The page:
6923 Views 14 Replies Latest reply: Jun 26, 2010 12:10 AM by ron App
I have Little Snitch and this is how i documented how SubmitDiagInfo behaved. In the beginning it behaved, then it started becoming subversive. I never consented to automatic data collection. The SubmitDiagInfo dialog provided automatic data collection as a choice but i always avoided. Then the choice went away with subsequent crash reports dialogs, then i was not prompted anymore. This is when SubmitDiagInfo started calling home regularly.
I am a programmer and so i know that this behavior has been coded deliberately, it does not appear to have been done in good faith. It is very easy to have the SubmitDiagInfo dialog boxes behave in a consistent manner.
My interest is to turn off this automatic data collection so SubmitDiagInfo behaved like it did before, only popping up to do one-off crash reports. I want to conserve computer resources as this machine is a specialized machine for music and i do not want uncessary applicatins running in the background. And i definitely do not want a machine that "phones home" all the time. It does not give me peace of mind. I deal with this privacy invasion with my Windows machines and i sick of it.
When i brought up Console preferences, the checkbox for "Automatically send anonymous diagnostics and usage data to Apple" is unchecked and disabled. This confirms that SubmitDiagInfo is "phoning home" without consent. This is illegal and unlawful because of how consent was initally being requested via dialog boxes. I refused to enter into such contract. Apple better **** well fix this and stop spying on its users.
Prove that it's sending if that preference is desabled.
Obviously, if this setting is "off", Little Snitch active, and indicate that SubmitDiagInfo wants to connect to Apple, anyone would guess that it does so to send something.
Which is not nice, because that is exactly what happens (even with 10.6.4).
Can you please clarify.
In your first post you wrote:
The OSX diagnostic reporting, called "SubmitDiagInfo" is now regularly "calling home" without my knowledge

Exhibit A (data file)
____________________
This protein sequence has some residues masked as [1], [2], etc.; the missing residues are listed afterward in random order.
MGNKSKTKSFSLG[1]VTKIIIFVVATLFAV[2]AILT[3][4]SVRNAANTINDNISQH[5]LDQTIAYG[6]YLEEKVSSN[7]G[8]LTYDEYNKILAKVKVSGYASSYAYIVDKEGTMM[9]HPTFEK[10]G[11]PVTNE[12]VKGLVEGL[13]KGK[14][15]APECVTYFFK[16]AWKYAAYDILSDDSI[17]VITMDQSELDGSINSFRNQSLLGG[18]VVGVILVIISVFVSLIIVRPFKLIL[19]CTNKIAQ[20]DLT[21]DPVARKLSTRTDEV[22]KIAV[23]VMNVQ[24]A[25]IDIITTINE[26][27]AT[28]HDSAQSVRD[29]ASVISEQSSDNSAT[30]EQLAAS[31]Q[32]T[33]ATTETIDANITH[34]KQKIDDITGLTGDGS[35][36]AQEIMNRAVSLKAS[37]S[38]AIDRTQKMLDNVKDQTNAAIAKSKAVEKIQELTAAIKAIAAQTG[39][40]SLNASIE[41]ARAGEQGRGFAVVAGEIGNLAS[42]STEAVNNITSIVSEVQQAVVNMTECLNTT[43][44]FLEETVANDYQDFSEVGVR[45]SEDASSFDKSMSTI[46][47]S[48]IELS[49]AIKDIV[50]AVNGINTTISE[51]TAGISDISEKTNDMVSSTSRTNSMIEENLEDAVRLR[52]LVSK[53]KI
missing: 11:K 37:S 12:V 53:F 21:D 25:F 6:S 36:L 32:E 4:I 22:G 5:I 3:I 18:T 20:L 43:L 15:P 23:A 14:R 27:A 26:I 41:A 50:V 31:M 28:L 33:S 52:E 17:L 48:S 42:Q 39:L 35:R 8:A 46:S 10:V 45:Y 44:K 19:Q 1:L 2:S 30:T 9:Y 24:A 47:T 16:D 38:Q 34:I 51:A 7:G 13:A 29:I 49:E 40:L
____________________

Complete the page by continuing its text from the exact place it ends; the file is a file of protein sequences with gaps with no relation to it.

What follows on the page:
If it was without your knowledge, how did you know?
Then you wrote:
I have Little Snitch and this is how i documented how SubmitDiagInfo behaved.
Little Snitch has never alerted me to this behavior. and that box in my Console Prefs is unchecked. How are you getting this alert? Exactly what is LS saying? What process is it coming from? If LS is giving you this alert, it should be giving you the option to Deny and you would be able to stop it calling home right there. This really isn't making any sense. Do you know which rule the alert is coming from?
Message was edited by: WZZZ
You are correct in that the behavior has been coded deliberately (obviously) and extensively documented, although I don't know how the leap to "does not appear to have been done in good faith" was accomplished. Relax a bit and peruse the links previously provided (the ReportCrash page in particular has additional tech note and bug reporting links).
The differences in the dialogs is because the normal setting for CrashReporter is for application crashes. To include background and command line processes, use the /Developer/Applications/Utilities/CrashReporterPrefs.app to change the preference.
Since the OP said this behavior was "documented" from Little Snitch, I would still like to know how this was documented. I would have thought LS would have popped up a dialog box from which it would have been possible to "Deny" the connection.
If not, I don't understand how else it would have been possible with LS running to become aware of this.
My thought was that an application crashed and a message allowed at some point (which opted in the reporting), then later not allowed but reporting was not opted out via the Console. In that case, there would not be a dialog if a background process crashed, although Little Snitch may alert depending on the rule. I don't see anything nefarious in this behavior (the difference being just the particular preferences/rules), but I can see how some can be a bit gun shy since just about every application sends something somewhere.
The application firewall i am using pops up an information windows that tell me what application is accessing the internet, the URL, ectera. Download an application firewall and see it for yourself. If you are security conscious you will find a number of security issues on your machine that you were not aware before, did not authorize, etctera.
Since this post i have documented a number of Apple applications/services that try to "Phone Home". You have to be naive to believe that your Mac only contacts Apple when you tell it to do so. It is similar to what i have documented on Windows machines. Over the past 5 years i have noticed that this "Phone Home" phenomenon increases with every next version of the OS or update. I am new to Macs, but on Windows machines, even the NTKernal will now occasionally try to contact Microsoft servers. An OS kernal has no business doing this kind of stuff. I have even observed where arbitrary ports are being used, not the typical port 80, port 443, etcetera. I thought i had spyware on my machine. Nope. On Windows NT/2000/XP, it appears Windows even has a hidden service that periodically does a type of Win32 memory injection to hi-jack other applications and use them as proxy to "phone home", always to Microsoft servers. Sounds crazy, but i have witnessed it many times over the years. Even some open source software such as Firefox is guilty of doing this kind of thing. Firefox does the "phone home" during a webpage request. What it does is initiate webpage request, interrupt and "call home" to one of several Mozilla servers, then re-initiate page request and continue. Very sneaky.